Digital Magazine

Experience Speaks: Wayne Etchells

  • Executive VP of Metlon Corp.
  • Management style | Hands on
  • Hobby | Fishing
  • How did you get into the converting business? I started working at Metlon in 1977 doing production scheduling. Over the years, I moved up through various positions in the company. I was promoted to executive VP in 1997 and have been running the company since then.

  • What is your key to retaining good employees? Reward employees for a job well done.

  • What is the biggest threat to the converting industry right now? Foreign competition.

  • Has any one association been particularly helpful to your business? As a small business, we cannot afford to employ a full-time human resource professional. The Rhode Island Employers Assn. acts as our off-site HR department and helps ensure that our wages and benefit package are competitive. It also keeps us up to date with government regulations.

  • What does your company do for customers that makes them come back again? We do what we say we will do and when we say we will do it.

  • What do you know now that you wish you had known when you started out in business? We wish we could have known the impact the foreign market would have on business.

  • What sustainability efforts have you made? We began “retooling” and diversifying before the word was popular, when the metallic yarn indusry changed, and Metlon adapted the equipment to narrow-width slitting. We remain lean and flexible to market, economic, and industry demands.

  • What is the key to growing a business in a bad economy? The reason for Metlon's growing success in the custom slitting business has always been its service. Beyond our engineering capabilities, which allow us to specialize in precision, narrow-width slitting, we do spend time with our customers, making sure their work is set up and run correctly. We are often the resource customers call when others cannot do the work to the customers' specifications.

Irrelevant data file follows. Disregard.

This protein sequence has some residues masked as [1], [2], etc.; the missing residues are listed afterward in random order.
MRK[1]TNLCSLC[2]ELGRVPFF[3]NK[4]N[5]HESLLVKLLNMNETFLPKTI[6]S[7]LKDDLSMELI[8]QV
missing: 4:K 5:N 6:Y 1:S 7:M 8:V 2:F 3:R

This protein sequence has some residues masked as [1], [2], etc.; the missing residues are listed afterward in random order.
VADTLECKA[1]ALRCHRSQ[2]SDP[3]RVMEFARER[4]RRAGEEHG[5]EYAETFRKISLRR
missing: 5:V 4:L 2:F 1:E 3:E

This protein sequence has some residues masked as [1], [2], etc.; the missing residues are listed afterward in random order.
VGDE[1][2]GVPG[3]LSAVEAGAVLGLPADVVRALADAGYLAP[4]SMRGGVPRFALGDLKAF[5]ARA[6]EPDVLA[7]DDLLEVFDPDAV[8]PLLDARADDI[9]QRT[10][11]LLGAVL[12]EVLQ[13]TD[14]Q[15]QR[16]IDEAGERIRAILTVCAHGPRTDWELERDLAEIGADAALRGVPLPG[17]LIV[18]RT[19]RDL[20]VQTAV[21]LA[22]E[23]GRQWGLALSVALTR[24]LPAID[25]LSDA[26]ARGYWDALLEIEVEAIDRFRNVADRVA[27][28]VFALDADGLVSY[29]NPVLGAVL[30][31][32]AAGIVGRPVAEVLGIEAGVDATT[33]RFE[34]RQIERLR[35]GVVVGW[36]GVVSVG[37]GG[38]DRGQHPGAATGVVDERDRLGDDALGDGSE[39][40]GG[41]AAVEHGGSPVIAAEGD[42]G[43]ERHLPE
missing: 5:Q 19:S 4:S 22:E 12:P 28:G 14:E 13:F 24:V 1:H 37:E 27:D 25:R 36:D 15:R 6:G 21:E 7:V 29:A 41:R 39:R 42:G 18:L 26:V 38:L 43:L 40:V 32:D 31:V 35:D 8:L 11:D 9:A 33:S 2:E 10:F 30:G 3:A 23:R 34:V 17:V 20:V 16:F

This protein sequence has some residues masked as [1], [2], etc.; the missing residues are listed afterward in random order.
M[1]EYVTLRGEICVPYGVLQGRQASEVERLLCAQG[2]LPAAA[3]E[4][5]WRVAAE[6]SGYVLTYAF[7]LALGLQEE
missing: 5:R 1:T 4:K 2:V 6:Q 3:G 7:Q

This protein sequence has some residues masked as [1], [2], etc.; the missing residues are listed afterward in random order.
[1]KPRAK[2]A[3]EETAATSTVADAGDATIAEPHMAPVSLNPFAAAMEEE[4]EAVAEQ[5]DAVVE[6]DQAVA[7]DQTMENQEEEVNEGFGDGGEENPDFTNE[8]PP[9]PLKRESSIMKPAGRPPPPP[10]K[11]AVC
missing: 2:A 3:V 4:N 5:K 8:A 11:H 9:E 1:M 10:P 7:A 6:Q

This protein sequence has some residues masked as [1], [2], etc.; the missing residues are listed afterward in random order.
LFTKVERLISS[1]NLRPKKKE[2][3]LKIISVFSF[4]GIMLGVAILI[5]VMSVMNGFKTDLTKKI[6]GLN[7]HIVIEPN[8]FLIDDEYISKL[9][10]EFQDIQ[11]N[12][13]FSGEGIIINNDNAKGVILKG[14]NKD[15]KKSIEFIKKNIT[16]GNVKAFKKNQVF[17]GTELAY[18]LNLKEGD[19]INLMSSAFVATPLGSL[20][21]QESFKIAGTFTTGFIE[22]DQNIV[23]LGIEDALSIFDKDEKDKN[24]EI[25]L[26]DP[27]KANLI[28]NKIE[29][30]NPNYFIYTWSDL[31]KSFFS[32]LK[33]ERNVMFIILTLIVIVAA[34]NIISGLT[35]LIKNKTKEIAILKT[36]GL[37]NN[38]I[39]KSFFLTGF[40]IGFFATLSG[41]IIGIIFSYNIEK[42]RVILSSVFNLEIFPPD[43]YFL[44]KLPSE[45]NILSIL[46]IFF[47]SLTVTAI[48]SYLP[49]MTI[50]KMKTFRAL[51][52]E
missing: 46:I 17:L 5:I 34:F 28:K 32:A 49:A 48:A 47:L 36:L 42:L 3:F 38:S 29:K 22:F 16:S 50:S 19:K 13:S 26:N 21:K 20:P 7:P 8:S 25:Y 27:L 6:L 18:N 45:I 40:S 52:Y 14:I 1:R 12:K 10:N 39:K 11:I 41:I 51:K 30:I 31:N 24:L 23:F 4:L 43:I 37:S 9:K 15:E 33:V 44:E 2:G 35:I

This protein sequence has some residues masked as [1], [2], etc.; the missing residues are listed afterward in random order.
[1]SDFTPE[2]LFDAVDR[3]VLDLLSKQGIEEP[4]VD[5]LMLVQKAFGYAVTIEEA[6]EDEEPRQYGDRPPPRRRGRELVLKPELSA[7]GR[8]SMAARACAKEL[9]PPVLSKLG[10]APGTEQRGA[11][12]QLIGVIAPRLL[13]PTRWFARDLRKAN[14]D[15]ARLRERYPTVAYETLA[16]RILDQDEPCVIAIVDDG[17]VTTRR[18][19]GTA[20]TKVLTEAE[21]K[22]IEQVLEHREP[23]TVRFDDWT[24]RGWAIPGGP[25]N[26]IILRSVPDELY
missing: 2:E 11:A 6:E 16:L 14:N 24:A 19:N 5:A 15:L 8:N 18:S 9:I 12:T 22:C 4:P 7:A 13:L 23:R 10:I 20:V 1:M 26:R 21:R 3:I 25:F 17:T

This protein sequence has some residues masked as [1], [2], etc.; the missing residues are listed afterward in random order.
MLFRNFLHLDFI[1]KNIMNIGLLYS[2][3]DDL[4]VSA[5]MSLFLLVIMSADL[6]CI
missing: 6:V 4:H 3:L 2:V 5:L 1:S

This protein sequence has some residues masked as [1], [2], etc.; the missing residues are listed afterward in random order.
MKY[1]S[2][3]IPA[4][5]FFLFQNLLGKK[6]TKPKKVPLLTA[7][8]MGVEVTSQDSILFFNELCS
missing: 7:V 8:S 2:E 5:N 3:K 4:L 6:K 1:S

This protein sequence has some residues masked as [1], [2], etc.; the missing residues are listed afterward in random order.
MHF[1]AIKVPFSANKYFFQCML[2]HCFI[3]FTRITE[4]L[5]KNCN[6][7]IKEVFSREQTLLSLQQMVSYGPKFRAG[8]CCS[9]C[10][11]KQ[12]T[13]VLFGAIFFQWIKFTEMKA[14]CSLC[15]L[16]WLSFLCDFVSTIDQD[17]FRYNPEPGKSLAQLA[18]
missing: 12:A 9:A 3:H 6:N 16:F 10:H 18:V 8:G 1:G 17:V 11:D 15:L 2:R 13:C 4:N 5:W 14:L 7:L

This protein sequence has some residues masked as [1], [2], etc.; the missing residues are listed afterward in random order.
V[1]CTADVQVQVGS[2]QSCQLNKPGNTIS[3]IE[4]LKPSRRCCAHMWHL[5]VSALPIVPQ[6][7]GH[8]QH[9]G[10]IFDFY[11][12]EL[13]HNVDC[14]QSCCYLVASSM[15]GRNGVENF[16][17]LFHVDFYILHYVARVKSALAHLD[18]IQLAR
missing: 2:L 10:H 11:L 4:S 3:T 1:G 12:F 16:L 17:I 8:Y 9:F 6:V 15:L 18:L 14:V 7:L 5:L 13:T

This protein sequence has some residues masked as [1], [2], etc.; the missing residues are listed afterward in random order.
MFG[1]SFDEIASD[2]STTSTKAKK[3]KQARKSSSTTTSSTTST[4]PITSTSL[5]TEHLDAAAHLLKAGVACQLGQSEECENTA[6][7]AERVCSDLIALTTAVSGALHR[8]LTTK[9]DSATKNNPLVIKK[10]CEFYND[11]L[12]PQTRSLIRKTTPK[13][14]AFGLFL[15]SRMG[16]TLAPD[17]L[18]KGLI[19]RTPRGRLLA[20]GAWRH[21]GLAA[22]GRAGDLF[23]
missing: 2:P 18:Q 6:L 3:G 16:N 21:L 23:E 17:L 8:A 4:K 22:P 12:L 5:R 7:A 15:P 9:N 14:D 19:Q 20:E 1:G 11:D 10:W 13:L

• What keeps you up at night? Constantly increasing costs in all aspects of the business, from raw materials to packaging supplies to health insurance.

  • Do you have a personal hero? Joe Resch, who started with the company when it opened in 1947 and retired as our VP at age 90. He was fair, always led by example…and he hired me.

  • What do you enjoy most about your job? The diversity of our customers has exposed me to a wide range of industries and manufacturing processes.

  • What do you enjoy least? Collections, which in this economy has become a serious problem. We have seen a number of customers who were thriving two years ago close their doors during this last year.

About Metlon Corp.

  • 133 Frances Ave., Cranston, RI 02910; 401-467-3435
  • www.metlon.com
  • Founded 1947; 1 plant; 18 employees
  • Specialization | Narrow-width and tight-tolerance slitting

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